Chequered Fruit-tree Tortrix Pandemis corylana
Wingspan 18-21 mm.
The reticulations on the forewing of this species give rise to its English name, although the intensity of these varies somewhat.
The moth flies in July and August, and is fairly common over most of Britain, especially in woodland areas.
The larvae feed on a wide variety of deciduous trees, rolling the leaves in a manner characteristic of the Tortricidae.
Larva: (description Ian F. Smith)
May to July in spun leaves or longitudinally folded leaf of many trees and shrubs including Corylus, Fraxinus, Prunus, Quercus, Rubus and Swida sanguinea.
Length: 20 mm
Head: Emerald green frons. Capsule; green overlaid by light brown and yellowish brown on cuticle. Mouthparts dark brown. Black postero-lateral mark. Stemmata black, but intervening stemmatal area mainly green.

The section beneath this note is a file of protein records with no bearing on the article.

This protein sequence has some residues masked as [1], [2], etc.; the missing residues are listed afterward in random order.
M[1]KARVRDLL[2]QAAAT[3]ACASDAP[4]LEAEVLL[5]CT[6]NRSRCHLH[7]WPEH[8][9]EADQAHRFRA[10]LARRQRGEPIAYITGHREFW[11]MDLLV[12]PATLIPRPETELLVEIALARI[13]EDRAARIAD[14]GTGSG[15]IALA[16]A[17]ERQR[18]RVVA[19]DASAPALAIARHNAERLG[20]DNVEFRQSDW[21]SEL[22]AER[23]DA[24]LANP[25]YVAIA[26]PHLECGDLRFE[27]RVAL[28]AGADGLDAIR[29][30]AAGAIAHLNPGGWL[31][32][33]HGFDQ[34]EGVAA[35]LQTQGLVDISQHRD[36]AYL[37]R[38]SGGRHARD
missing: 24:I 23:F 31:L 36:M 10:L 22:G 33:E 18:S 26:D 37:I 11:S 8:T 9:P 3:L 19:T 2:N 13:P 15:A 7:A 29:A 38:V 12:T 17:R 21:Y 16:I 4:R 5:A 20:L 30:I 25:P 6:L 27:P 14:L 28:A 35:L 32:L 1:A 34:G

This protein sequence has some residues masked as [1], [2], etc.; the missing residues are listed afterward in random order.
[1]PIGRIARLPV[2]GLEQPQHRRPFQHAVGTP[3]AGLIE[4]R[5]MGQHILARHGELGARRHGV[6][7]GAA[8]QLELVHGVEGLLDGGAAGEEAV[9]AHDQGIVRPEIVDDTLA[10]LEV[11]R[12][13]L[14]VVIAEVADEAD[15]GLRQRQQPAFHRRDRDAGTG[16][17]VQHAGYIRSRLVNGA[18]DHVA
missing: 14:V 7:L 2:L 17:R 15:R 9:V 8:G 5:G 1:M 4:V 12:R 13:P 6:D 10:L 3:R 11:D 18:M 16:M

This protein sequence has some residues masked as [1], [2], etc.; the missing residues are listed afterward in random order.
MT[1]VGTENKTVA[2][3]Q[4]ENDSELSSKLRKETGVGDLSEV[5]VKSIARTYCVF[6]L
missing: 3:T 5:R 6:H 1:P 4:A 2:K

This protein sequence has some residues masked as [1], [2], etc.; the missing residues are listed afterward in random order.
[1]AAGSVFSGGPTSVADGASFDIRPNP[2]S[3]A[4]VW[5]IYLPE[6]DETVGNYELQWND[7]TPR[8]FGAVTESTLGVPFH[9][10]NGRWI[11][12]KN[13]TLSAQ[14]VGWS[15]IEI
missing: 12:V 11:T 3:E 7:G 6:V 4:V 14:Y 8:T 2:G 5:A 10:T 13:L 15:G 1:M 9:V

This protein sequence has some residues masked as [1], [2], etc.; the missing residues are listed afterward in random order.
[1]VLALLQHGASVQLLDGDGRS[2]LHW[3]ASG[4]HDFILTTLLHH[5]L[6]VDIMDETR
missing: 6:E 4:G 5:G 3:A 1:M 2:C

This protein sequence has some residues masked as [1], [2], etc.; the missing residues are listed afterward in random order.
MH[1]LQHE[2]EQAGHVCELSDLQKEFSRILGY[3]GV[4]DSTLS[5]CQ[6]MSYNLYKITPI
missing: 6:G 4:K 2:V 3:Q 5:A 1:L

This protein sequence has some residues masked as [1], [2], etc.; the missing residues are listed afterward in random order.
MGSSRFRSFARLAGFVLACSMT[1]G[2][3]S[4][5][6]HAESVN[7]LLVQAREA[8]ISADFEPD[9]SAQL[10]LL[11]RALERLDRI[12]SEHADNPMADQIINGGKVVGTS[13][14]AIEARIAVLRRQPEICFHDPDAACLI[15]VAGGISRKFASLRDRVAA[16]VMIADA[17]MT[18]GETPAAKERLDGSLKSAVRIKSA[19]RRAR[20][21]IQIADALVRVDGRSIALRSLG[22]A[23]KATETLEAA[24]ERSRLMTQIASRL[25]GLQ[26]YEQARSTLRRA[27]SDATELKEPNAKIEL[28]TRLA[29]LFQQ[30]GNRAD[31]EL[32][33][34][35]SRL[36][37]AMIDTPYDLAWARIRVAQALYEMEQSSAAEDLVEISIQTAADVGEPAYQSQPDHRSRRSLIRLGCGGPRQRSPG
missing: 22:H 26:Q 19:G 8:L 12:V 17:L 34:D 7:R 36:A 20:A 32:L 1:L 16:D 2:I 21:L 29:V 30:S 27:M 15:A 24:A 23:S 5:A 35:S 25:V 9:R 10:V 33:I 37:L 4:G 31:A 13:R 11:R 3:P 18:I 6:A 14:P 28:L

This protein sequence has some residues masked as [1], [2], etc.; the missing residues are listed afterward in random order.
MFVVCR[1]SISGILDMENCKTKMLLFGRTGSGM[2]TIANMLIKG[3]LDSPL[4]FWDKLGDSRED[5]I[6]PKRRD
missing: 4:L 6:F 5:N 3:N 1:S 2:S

Prothorax: Translucent jade green, showing dark viscera dorsally. Prothoracic shield; pairs of black spots and, laterally, black crescent.
Thoracic legs: Translucent pale green with pale brown claw.
Body: Translucent jade or emerald green darkened dorsally by viscera. Contractile dorsal vessel shows as darker dorsal line.
Spiracles: Whitish green with fine pale brown peritreme. Largest on A8 & T1.
Pinacula: Concolorous, unobtrusive.
Setae: Translucent pale grey.
Anal plate: Concolorous.
Prolegs: Concolorous. Crochets reddish brown.
Similar species: 970 Pandemis cerasana is very similar. The black markings on the prothoracic plate are almost identical, but perhaps finer on corylana. The body is usually jade or emerald green in corylana and apple green in cerasana. Time of year should help separate them; cerasana is a larva over winter from September to May, corylana from May to July. In May cerasana is full grown while corylana is in early instar. Until more illustrations and descriptions are available of other related Tortricid larvae, identification should be confirmed by raising the larvae.